C ivil rights movements Essay
C ivil rights movements
This is a two-page, APA formatted paper that summarizes the purpose of Leonard Crow Dogs, the purpose of the Ghost Dance and how the U. S. government works to undermine Native American communities. It is based on a true story and is in relation to the novel “Lakota Woman” by Mary Crow Dogs. The story speaks about the hardship of Mary and the Lakota Indians. Leonard Crow Dog was a very important character in the novel, “Lakota Woman. ” He was Mary’s husband and also a spiritual leader as well as a political leader of the American Indian Movement of 1960s and 70s.
His purpose was to help build Mary’s self-esteem. Through Leonard’s support, Mary was able to rebuild her self esteem by performing speeches and by supporting the American Indian Movement. Leonard gave her a way to do her own spiritual rituals which she believed helped strengthen her. Because of Leonard’s leadership participation in the AIM Movement, his son was raised freely in the traditional way of his Indian culture. Leonard was also the one who restarted the Ghost Dance even thought it was previously forbidden.
Due to the oppression from the Whites, Indians started a spiritual dance which they believed would deliver them from the oppression of the white men. They called it the Ghost Dance. The Ghost Dance was a way to relieve the American Native Indians from their extreme poverty, suffering and from the other hardships they encountered. They believed that the Ghost Dance would bring a messiah to them that would soon return the lands to the Indians, resurrect their dead ancestors, and restore their former ways of life (Richard P.
Muniz 2006). White people feared the Ghost dance traditions believing that the dance was not proper and that the Indians would practice witchcraft on them. Therefore, the Ghost Dance was outlawed. The U. S. Government undermined the Indian communities through reservations. Indians were required to live a segregated life. They were treated as second class citizens and to make them “perfect” for the American’s way of life, the government forced their beliefs onto them.
The government greatly attacked the Native American community way of life through sending the Native American children to an institution to break their ways of beliefs with the intention of molding them into a “respectful” American citizen of the white class. Using these schools were a great means to fix the Indian’s way of life. The government really believed that the schools were civilizing the Indian children and offering them a great opportunity for them to evolve into the white culture and Christianity.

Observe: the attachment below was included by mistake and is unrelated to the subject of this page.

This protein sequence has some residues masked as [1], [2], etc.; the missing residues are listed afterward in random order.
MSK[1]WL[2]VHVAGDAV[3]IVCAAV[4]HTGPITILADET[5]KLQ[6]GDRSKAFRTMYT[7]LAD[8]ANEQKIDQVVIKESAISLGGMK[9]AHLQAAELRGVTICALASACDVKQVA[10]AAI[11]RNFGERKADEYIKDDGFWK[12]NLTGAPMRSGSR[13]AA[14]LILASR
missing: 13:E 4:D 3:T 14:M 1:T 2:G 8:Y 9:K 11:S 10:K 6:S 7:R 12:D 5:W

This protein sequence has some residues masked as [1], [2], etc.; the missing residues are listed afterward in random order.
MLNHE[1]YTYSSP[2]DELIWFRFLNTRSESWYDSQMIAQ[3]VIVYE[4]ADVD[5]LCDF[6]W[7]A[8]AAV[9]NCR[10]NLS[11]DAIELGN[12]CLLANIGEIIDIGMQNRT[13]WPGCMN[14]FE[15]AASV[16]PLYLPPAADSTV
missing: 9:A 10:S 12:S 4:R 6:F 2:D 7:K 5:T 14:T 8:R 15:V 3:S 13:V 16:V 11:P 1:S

These schools were supposed to help them to become “first class” citizens instead of “second class. ” However, the government did not understand that this was not the proper way or means to help the Indian children or Indian people at all. They were already oppressed by Indian Reservations and then placed into a school system to strip them of their cultural beliefs and then forced to accept customs that were not known to their forefathers. Mary describes the government as civilizing them with their stick or another way to say this is with discipline.
Mary states that, “children were like the victims of Nazi concentration camps” (pg. 28). The Indian Sun Dance which is another common tradition of the Indian culture and their community was outlawed by the government as well as the Ghost Dance. The Government forced many Indians into slum housing after taking their tribal lands. These slum homes had no electricity, plumbing, or technology. Most of them would have to live in the dark and in small cabins. Their way of living was very limited unlike the White Americans who had electricity and plumbing.
They were unable to find employment due to racial restrictions from white people which resulted in high unemployment for the Indian culture. Many Indians were killed due to being accused for murderers they didn’t commit. Mary mentions in the story that many Indian family members were killed. In addition, many Indian families were punished by the government for having civil rights movements with attempts to help their community to become strong. Mary’s husband was also one of the unfortunate one’s who was thrown in jail many times for his radical civil rights movements.
Dog, M. C. (1990). Lakota Woman. New York: New York.
University/College: University of California
Type of paper: Thesis/Dissertation Chapter
Date: 1 December 2016
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